Samsung is likely going to have an excellent 2018 — or so they say. That’s a sentiment I’ve seen echoed across all corners of the Android community, and it’s not an unjustified expectation. Some point to the fact that they outspend most other OEMs in advertising, that they are supported by their ever-improving chip and display divisions, that the typical Samsung user might be as sheepish as an iPhone user.
If you have been following headlines these past few days you likely have seen a slew of articles with titles not just strongly indicating, but explicitly stating that the Pixel 2 “activated more devices” over the Christmas weekend than iPhones. Unfortunately, the truth runs counter to such claims, though the original report still shows promise for Google’s second swing at their own branded smartphone.
Early this year, while I was still reeling from the Note7 disaster, I was on the hunt for a large, powerhouse Android phone. Traditionally I have two phones I alternate between, a smaller and a larger one. Usually one of these is an iPhone and the other is a large Android since I prefer Android over iOS on a large display.
@PhillyD Agendaless and variety. I never know what I am going to get through the show but most often it is somewhat relevant to what is going on. You also ride the line even in situations where it is obvious you don't want to be. Its refreshing in this time of 'pick a side' and duel.
Muck Rack makes it simple to find people, tweets, or articles that mention any name, keyword, company, hashtag etc. We've compiled this guide to help you make the most of your search.
Selecting a term
Start searching tweets, articles from media outlets, articles mentioned in tweets, journalists'
names, titles and bios with some suggested searches:
Companies or Topics (e.g. iPhone, Microsoft)
Phrases (e.g. "cloud computing") — use quotes to keep the terms together
Twitter handles (e.g. @username) — returns those who have mentioned or replied to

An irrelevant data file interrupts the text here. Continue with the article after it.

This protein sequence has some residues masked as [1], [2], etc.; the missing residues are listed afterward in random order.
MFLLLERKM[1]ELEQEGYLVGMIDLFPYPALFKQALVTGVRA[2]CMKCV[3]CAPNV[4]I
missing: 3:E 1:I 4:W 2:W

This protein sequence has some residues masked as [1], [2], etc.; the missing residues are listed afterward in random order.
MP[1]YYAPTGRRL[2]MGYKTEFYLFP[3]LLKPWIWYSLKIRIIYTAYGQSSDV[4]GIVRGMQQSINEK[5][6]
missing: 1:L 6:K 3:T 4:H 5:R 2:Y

Names (e.g. "David Pogue")
Hashtags (e.g. #sxsw, #london2012)
Bio details (e.g. vegan, Olympics, father)
Muck Rack's Advanced Search allows for many boolean operators.
Find results that mention multiple specified terms, use AND or
+. For example, ensure each result contains both Elon Musk and Mark Zuckerberg by
searching Musk AND Zuckerberg or Musk + Zuckerberg.
Use the operators OR or , to broaden your search when you'd like either of
multiple terms to appear in results. (This is the default behavior of our search when no operators
are used). For example, results will contain either cake or cookie by searching cake OR cookie or cake,cookie
Use NOT or - to subtract results from your search. For
example, searching Disney will yield results about the Walt Disney Company as well as Walt Disney
World Resort. To exclude mentions of Disney World, search for Disney -World or Disney
When using one of these operators with a phrase, enclose it in quotation marks. For example, you can
find results about smartphones excluding Apple's iPhone 4S by searching smartphone -"iPhone
Exact case matching or punctuation
If you're searching for a brand name or keyword that relies on specific punctuation marks or capitalization, you can
find results that match your exact query by adding matchcase: before the keyword you're searching for, like matchcase:E*TRADE .
Use parentheses to separate multiple
boolean phrases. For example, to find journalists talking about having fun in Disney World or
Disneyland, search for ("disney world" OR disneyland) AND fun.
An asterisk can be used to search for any variation of a root word truncated by the asterisk. For example, searching for admin* will return results for administrator, administration, administer, administered, etc.
A near operator is an AND operator where you can control the distance between the words. You can vary the distance the near operation uses by adding a forward slash and number (between 0-99) such as strawberries NEAR/10 "whipped cream", which means the strawberries must exist within 10 words of "whipped cream".